Contrary to doctors and senior clinical staff who may resist such medical pluralism as well as complementarity between therapeutic options in the name of patient ‘compliance’, less senior medical staff are at times involved [40]. Similarly, reports that at the Saint-Esprit Clinic in Douala, Cameroon, Chinese doctors sometimes combine traditional local remedies with TCM, massage and acupuncture [35]. Additionally, this study supported the view that most illness episodes are managed at the household/family level [19, 40, 41, 49], and not just at the level of medical and traditional healers. Patients most often, make recourse to the formal healthcare sector only when the situation cannot be managed through auto-medication or "syncretic auto-medication" the simultaneous use of at least two systems of medicine for self-therapy. Delays to seek or the interruption of Western biomedical treatment has been attributed to the consultation of traditional healers [40]. There is the need as Prince RJ et al. [38] argues, to recognize the level of responsibility assumed by unqualified practitioners/lay individuals and household members in diagnosis and therapeutic recourse. Although social relations, personal experiences and perceptions of trust as well as socio-economic factors are essential to the therapeutic recourse taken, we need to go beyond the individual and their treatment itineraries as well as their therapy managing group: an illness episode is embedded in larger social, economic, and political dynamics [1].

The African pharmacy is a crucial reservoir for the urban masses who buy drugs with which to auto-medicate for both physical ailments and for culturally bound syndromes both from their own cultures of origin and from other cultures. Pre-packaged traditional medicine recipes as well as mixtures of plant and animal materials are readily available for culturally related requirements such as in the search for employment and for good fortune. The act of "negotiating as a customer" is a form of "empowerment". The African pharmacy therefore provides both a site of agency as well as empowerment to patients over their health. They can either refuse a treatment or purchase exactly what they want from the popular and folk sectors thereby exerting pressure on health-care providers [11]. As the most common and natural medical action, self-medication as facilitated by the availability of drugs is both convenient and economical-it serves as a way of assuming greater responsibility over consumer’s health. Practiced beyond the purview of medical professionals-usually at home, self-medication is almost a routine act, but for when a medical personnel administers a drug (e.g. an injection) [11]. Whereas, traditional medicines have been recognized to treat culturally related problems, most studies dealing with auto-medication in less developed countries focus on self-diagnosis and medication for treating physical illness with pharmaceuticals [ 11, 45].

This study underscores the fact that although treatment for culturally related problems have been considered as the exclusive province of traditional healers and "witch doctors", in reality, individuals are diagnosing and treating themselves, family members and friends against malevolent spirits, securing good fortune, attracting sexual partners, ensuring professional success in business and education. Patients and members of their therapy managing group' [1] are actually creating a new type of medicine use, a medical pluralism that does not simply emulate tradition. It might even be a type that responds to uprootedness in the urban environment. In addition, the African chemist is cost-effective. Urban-based healers, faith healers and lay individuals have a ready outlet from which to procure medicines or materials with which to prepare concoctions for their patients, instead of returning to their home villages, or going to the forest each time the need arises. In fact, ‘local users and providers of drugs are pleased that they can meet their needs when the formal system has failed them’ [11]. As one respondent pointed out:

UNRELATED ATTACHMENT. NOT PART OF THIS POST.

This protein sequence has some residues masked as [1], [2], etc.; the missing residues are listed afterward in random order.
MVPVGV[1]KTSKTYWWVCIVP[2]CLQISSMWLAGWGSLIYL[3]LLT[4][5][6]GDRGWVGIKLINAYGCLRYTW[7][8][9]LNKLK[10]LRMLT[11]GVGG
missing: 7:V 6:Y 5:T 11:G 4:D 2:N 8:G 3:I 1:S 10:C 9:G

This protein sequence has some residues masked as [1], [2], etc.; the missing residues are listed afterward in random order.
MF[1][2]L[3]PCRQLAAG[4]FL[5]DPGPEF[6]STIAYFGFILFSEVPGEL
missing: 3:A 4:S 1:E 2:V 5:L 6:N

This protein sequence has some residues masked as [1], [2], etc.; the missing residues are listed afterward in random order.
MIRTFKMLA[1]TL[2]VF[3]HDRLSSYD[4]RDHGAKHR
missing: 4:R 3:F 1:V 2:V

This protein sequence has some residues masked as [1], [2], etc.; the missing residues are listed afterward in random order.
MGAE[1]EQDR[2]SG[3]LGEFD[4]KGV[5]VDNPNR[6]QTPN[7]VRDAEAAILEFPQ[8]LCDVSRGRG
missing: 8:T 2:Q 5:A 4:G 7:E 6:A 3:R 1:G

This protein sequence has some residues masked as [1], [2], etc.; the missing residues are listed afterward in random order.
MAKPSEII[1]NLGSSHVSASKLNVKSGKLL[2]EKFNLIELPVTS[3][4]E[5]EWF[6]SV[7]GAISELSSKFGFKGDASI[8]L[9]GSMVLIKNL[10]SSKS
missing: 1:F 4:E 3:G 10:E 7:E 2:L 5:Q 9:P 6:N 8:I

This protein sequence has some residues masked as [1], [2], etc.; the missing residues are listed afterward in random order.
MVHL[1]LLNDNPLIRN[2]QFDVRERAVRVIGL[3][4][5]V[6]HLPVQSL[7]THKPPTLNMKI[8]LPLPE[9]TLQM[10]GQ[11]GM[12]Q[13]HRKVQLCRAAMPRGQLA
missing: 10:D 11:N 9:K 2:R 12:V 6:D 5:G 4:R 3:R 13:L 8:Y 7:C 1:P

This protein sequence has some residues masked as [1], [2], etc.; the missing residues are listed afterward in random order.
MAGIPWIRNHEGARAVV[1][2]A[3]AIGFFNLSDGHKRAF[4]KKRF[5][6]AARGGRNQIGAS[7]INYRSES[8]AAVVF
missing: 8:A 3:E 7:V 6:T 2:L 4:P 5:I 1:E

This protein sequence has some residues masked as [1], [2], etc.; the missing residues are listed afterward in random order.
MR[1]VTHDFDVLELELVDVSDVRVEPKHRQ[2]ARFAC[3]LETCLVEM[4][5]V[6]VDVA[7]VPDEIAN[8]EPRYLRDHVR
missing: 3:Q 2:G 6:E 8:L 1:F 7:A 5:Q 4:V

What is the need of going to hospital when I can readily procure some herbs and prepare a concoction for myself? By the way, in the hospital, all medical personnel are more interested in your money than in your health. Nurses sometimes sale even well known drugs like paracetamol at a more expensive price than roadside vendors (Usman, Interview of 11/11/2008, Briqueterie).

The lack of money or geographical access to Western healthcare in rural Africa does not completely explain why people consult traditional healers. Unlike Western biomedical doctors, indigenous healers interact very differently with their patients, using a more patient-centred communication style, to reach common grounds with patients [14]. The popularity of traditional medicine has also been explained in terms of consistency with local cultural values and beliefs, proximity and lower cost compared to Western healthcare facilities [15, 16, 24].

The processing and packaging of some of these drugs and the use of modern media for purposes of advertisement shows the appropriation of modernity by practitioners of traditional medicine. These vendors have launched fierce advertising campaigns in popular Cameroonian radio stations, newspapers and magazines where they feature on top spots to attract customers to traditional medicines and to simultaneously undermine the use of biomedical products. In fact, the urban masses are increasingly facing a barrage of advertisements ascribing fantastic effects to drugs, emphasizing the non-toxic nature of traditional remedies while simultaneously discounting criticisms of traditional medicines. Nevertheless, ‘the recommendation of a medicine vendor or personal acquaintance is far more influential in forming their views of the potential of various medicines’ [16] as well as the exchange of medicine for the same health problem among social relations.